Question: How Long Does Waxing Last?
Answer: Waxing removes hair from the root and can last up to six weeks. So why isn't that always the case and you can see re-growth much sooner? It depends on many factors on what the hair-ridding results will personally be for you.
Factor # 1: Hair Growth CycleBasically there are three stages of hair: growing, resting and transitional. At any given time approximately 80 – 90% of hair follicles are in the growing phase and the rest are either in the transitional phase (2- 3%) or in the resting phase (10 – 15%).
What this means: There is probably some hair underneath the skin growing that hasn’t reached the surface yet, or it is above, but isn’t long enough to be grasped. So of course waxing wouldn’t be removing these hairs and in the next days or weeks to come you will see it noticeably appear.
If you get waxed in a row (every 2 -4 weeks) for a couple of times after your first appointment then all hair will have had the chance to be removed from the root and you'll be able to go longer between appointments.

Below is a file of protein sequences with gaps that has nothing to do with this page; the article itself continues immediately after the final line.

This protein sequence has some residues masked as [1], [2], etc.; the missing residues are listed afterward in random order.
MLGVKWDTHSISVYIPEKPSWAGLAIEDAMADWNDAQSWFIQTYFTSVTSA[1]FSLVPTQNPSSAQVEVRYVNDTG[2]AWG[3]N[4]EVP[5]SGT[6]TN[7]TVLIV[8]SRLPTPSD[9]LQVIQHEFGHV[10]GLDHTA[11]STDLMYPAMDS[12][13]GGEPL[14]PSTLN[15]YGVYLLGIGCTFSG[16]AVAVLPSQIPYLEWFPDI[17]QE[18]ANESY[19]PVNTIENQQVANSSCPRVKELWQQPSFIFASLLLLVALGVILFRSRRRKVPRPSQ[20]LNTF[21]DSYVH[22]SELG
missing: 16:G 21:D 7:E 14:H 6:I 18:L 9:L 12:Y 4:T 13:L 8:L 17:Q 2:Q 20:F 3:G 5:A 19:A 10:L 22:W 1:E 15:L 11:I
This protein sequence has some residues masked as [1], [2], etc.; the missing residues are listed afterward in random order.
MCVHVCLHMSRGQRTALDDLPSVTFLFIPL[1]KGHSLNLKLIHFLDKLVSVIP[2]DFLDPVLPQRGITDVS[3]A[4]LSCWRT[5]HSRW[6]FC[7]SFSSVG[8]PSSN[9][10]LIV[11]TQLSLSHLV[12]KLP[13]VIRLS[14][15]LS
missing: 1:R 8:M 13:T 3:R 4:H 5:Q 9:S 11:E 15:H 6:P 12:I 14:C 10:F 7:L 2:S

Factor # 2: Personal Hair Growth CycleDifferent areas of the face and body don't spend the same amount of time in these three phases. Men and women have also been found to spend different amounts of time in the growth hair phase, even in the same body area. Age, season, hormone levels and genetics also play a part.
What this means: Your leg waxing won't necessarily last you the same amount of time as your friend's or grow back in sync with the bikini wax you got on the same day. Even if the areas you got waxed essentially have the same hair growth cycles, you'll notice thick or dark hair (like in the bikini line) much more than fine, light facial hair re-growth.
Factor #3: BreakageWhen the hair is being waxed, instead of being removed from the root, it can break off above or even below the skin's surface. Although professionals can break the hair, it's much more likely if you do your own.
What this means: You'll see hair much sooner than you have to, and because breakage creates a sharp edge, often ingrown hair follows.